Understanding how to get hostnames in IPv6 leases



  • So according to this,

    https://gitlab.isc.org/isc-projects/dhcp/-/issues/87

    in order to get hostnames to appear in IPv6 leases, I need to enable DDNS on the DHCP server. So I go to Services > DHCPv6 Server > Dynamic DNS, click Enable Registration, then in the DDNS Domain, I put the domain name that my registrar has assigned to my network, and in Primary DDNS address, I put 10.0.0.1, then I set the Key Algorithm to SHA512, then I put something I generated in KeePass as the DDNS Domain Key Secret.

    Does all of that sound correct?



  • @Gooberpatrol66

    Is there some specific reason you're using DHCPv6? You generally don't need it as SLAAC provides for automatic addressing. With SLAAC you get at least a consistent address that you configure the DNS server to point to. Also, if you use DHCPv6, Android devices won't work, as for some stupid reason Android does not support it.



  • @JKnott said in Understanding how to get hostnames in IPv6 leases:

    Also, if you use DHCPv6, Android devices won't work, as for some stupid reason Android does not support it.

    You mean, Android doesn't support DHCPv6 because Lorenzo Colitti is a %#$%! who thinks just because a standard doesn't fit into his use case, that no one should have the option to decide if they want to use it.

    As for the OP- what are you trying to do exactly? It sounds like you want to push an AAAA record to your public DDNS zone for every host that gets a lease. Normally, you'd just send the dynamic updates to a private DNS server, either on pfSense, or elsewhere on your LAN.


  • LAYER 8

    he's a bully
    he wants to impose his ideas instead of allowing the user to choose
    it is a shame that he is an Italian engineer to be NOT proud of



  • @JKnott SLAAC means IPv6 addresses won't appear in the leases page, right?


  • LAYER 8

    right, there are no lease state associated with SLAAC users.



  • @Gooberpatrol66

    Correct. Since DHCPv6 isn't used, there are no leases.



  • The only way to get DHCPv6 hostnames with pfSense is with client self-registration using dynamic DNS. Unfortunately the ISC DHCPv6 server (used by FreeBSD, and thus pfSense) does not track hostnames for IPv6 leases, like it does for IPv4.

    I've never implemented such DDNS self-registration, so can't say for certain, but as long as your 10.0.0.1 device is running an authoritative DNS Server, like BIND, that sounds relatively correct what you've done. Of course, there's likely configuration needed on the DNS server side to accept the DDNS data from the clients.

    As far as SLAAC goes...

    SLAAC is completely stateless. It's fully on the client to determine the IPv6 address it will use, and to make sure it's not in use before using it. There is no definitive list of what addresses are being used. The closest list available is the Diagnostics > NDP Table list, which is a list of all IPv6 addresses found through network discovery. No hostnames are included on the list (though MAC addresses are included), and if you do use DHCPv6, those addresses will also appear on the list, since it's ALL IPv6 addresses discovered on the network(s).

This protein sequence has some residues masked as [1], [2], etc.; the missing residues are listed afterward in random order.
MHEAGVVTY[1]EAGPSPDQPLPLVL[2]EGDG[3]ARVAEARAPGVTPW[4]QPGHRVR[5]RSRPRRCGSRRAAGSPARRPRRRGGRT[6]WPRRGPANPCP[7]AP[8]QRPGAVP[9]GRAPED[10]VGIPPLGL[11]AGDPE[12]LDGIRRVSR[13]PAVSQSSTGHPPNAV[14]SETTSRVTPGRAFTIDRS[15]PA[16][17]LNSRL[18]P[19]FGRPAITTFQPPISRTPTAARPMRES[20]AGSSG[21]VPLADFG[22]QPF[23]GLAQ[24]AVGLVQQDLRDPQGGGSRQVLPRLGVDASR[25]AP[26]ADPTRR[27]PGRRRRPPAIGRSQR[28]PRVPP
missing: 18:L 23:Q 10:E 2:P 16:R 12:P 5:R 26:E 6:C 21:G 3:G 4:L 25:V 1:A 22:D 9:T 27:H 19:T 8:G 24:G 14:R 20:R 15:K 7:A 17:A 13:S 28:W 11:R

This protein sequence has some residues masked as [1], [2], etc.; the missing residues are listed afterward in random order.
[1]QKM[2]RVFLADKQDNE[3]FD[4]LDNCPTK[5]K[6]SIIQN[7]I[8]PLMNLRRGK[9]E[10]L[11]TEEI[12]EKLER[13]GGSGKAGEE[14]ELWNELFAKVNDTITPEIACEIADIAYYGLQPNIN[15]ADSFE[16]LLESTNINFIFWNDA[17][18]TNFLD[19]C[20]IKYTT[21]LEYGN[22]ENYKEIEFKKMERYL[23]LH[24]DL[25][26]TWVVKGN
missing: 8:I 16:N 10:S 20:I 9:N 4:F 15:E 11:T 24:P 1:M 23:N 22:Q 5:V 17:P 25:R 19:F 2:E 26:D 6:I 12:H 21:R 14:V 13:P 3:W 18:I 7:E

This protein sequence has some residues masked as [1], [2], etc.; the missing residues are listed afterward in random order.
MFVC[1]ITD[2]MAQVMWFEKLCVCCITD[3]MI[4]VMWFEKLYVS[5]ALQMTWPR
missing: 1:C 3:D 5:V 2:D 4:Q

As far as a "consistent" address with SLAAC... if you don't want a SLAAC address to change, you need to disable privacy extensions on each client device. Windows, MacOS, and many Linux distros have privacy extensions enabled by default, so the host portion of the IPv6 address will change on a relatively regular interval (often at least once a day). It's possible to disable privacy extensions in all three of those operating systems, but not so much in Apple's iOS devices. I don't think Android allows disabling them either. With privacy extensions disabled, the address will usually be generated based on the MAC address of the interface. Do be aware that this can easily enable tracking across networks, since in theory your MAC address is unique to your device, so no one else will have it.



  • @virgiliomi said in Understanding how to get hostnames in IPv6 leases:

    s far as a "consistent" address with SLAAC... if you don't want a SLAAC address to change, you need to disable privacy extensions on each client device.

    Regardless of whether privacy addresses are used, you will have one consistent address, either MAC or random number based. On my Linux system it's MAC based. On Windows 10, it was random number, which I changed to MAC. You only use the consistent address for DNS, as the privacy addresses only last for a week and you'll have up to 7 of them.



  • And if I have an ethernet bond and use SLAAC then the address of the bond will remain consistent?



  • @Gooberpatrol66

    What do you mean by "ethernet bond"? When you get an IPv6 address with SLAAC you will get at least a consistent address.



  • LACP Link aggregation



  • @virgiliomi said in Understanding how to get hostnames in IPv6 leases:

    Unfortunately the ISC DHCPv6 server (used by FreeBSD, and thus pfSense) does not track hostnames for IPv6 leases, like it does for IPv4.

    At least Static DHCP > Register DHCP static mappings in the DNS Resolver in Unbound does work for the DHCPv6 Server & RA too, for Static Mappings and the Hostname defined there. But often it takes a little bit longer.


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